I’m not sure I buy Keeril’s suggestion that all composers battling with depression fear how it will impact their work if they are treated. In my discussion with creatives, I’ve come to learn that when you are in the grips of a major depressive episode, you may not be able to work at all. Indeed, those I know who are really dealing with depression don’t toy with it: they fear it as an unwelcome and unbidden visitor.
The notion that depression (or addiction) is a little seasoning to our creative juices is a pernicious one that has caused a lot of self-inflicted wounds by artists. Going after “dark moments” to spur your creativity, which is what is described in the article, is very different from experiencing brain chemistry gone haywire and completely out of your control. Having worked with blocked composers who deal with severe emotional issues, I can only hope that Mr. Makan doesn’t try and share this tidbit of “method acting” with his students.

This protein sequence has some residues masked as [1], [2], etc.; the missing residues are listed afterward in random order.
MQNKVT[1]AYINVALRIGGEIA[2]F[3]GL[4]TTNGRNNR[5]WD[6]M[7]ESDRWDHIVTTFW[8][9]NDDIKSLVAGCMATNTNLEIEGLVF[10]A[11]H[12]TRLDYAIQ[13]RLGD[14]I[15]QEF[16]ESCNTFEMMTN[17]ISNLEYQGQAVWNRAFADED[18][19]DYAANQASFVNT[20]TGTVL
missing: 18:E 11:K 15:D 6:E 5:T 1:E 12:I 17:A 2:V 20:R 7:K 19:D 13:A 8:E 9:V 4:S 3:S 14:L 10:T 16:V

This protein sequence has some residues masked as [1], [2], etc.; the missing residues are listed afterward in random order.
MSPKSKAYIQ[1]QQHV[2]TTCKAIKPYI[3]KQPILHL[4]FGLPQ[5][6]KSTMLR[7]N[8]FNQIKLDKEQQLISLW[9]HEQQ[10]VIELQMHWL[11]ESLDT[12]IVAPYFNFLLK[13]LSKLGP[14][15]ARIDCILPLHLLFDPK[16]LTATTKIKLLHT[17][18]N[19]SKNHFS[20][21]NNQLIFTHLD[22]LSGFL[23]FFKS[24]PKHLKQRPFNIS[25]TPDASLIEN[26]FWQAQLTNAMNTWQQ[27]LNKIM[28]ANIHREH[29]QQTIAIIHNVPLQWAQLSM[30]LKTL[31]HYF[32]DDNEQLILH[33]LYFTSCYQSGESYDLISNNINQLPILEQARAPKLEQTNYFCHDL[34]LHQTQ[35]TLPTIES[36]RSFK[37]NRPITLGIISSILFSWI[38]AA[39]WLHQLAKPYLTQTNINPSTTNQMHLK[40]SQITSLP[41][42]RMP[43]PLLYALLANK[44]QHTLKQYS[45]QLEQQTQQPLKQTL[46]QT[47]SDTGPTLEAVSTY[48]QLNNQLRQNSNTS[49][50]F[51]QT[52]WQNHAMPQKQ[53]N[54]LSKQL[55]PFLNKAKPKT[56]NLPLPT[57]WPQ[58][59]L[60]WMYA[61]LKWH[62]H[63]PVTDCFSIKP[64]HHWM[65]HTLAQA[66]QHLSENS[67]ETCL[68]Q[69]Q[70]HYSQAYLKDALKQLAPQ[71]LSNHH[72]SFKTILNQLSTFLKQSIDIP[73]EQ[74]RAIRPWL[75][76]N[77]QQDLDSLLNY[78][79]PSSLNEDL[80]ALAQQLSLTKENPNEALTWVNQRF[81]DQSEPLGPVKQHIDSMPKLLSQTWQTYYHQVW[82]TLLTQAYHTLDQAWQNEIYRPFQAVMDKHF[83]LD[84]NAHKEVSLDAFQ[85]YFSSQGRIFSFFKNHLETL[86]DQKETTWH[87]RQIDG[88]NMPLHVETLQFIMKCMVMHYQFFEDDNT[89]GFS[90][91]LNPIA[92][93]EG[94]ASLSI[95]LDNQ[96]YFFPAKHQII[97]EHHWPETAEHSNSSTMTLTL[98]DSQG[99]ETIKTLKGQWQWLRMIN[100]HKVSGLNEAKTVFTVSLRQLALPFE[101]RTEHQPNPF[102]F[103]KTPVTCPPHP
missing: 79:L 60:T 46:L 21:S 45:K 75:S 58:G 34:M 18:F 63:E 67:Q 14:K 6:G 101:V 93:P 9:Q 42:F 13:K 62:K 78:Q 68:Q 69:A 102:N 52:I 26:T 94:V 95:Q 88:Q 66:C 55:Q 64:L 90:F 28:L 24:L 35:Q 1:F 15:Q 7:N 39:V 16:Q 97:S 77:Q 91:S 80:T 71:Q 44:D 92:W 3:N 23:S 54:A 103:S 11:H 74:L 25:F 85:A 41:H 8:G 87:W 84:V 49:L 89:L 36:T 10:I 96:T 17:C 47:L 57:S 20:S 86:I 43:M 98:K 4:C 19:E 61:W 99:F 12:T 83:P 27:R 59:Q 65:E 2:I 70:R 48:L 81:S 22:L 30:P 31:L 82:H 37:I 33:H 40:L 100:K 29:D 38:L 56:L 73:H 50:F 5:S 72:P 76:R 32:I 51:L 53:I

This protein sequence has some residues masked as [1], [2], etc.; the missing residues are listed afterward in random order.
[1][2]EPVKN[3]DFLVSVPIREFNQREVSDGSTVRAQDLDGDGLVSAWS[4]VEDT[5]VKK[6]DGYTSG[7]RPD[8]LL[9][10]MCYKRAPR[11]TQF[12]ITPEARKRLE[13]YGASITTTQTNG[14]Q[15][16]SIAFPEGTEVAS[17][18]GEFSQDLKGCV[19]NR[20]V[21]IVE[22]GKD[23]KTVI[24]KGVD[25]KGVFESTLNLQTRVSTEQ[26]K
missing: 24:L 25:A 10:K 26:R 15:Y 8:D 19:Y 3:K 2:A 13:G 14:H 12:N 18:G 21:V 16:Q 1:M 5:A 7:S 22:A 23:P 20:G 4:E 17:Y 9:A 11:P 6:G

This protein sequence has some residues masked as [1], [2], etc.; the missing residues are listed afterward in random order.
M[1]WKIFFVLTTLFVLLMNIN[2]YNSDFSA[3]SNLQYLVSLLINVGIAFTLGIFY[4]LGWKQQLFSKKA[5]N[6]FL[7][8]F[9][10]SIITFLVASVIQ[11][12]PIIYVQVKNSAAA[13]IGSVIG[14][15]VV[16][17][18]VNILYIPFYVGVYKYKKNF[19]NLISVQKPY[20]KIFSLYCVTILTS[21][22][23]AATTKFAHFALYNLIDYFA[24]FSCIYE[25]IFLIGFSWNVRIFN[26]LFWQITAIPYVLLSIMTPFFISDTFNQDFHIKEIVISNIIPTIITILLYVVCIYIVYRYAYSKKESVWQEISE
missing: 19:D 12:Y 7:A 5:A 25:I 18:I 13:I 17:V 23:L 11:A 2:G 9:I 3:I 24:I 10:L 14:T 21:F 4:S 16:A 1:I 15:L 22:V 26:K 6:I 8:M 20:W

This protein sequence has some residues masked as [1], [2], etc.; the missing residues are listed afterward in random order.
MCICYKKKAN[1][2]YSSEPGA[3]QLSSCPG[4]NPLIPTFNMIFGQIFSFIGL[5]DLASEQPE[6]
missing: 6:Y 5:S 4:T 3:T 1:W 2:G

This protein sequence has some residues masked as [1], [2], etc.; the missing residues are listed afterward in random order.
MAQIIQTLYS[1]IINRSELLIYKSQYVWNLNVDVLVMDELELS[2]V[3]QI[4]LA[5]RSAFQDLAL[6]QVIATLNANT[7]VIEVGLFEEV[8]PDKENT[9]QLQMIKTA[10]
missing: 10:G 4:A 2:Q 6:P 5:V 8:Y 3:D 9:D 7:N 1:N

I also steadfastly reject the notion that composers are inevitably reflecting their emotional life in their music. Some of Mozart’s most joyful works are written from the depths of mourning. It is a romantic notion, but it just doesn’t hold up for everyone. Keeril is free to explore his dark materials, but I’d urge other composers not to feel compelled to “emote all their notes.”
(Note: an abridged version of the commentary above appeared on the NYT blog here).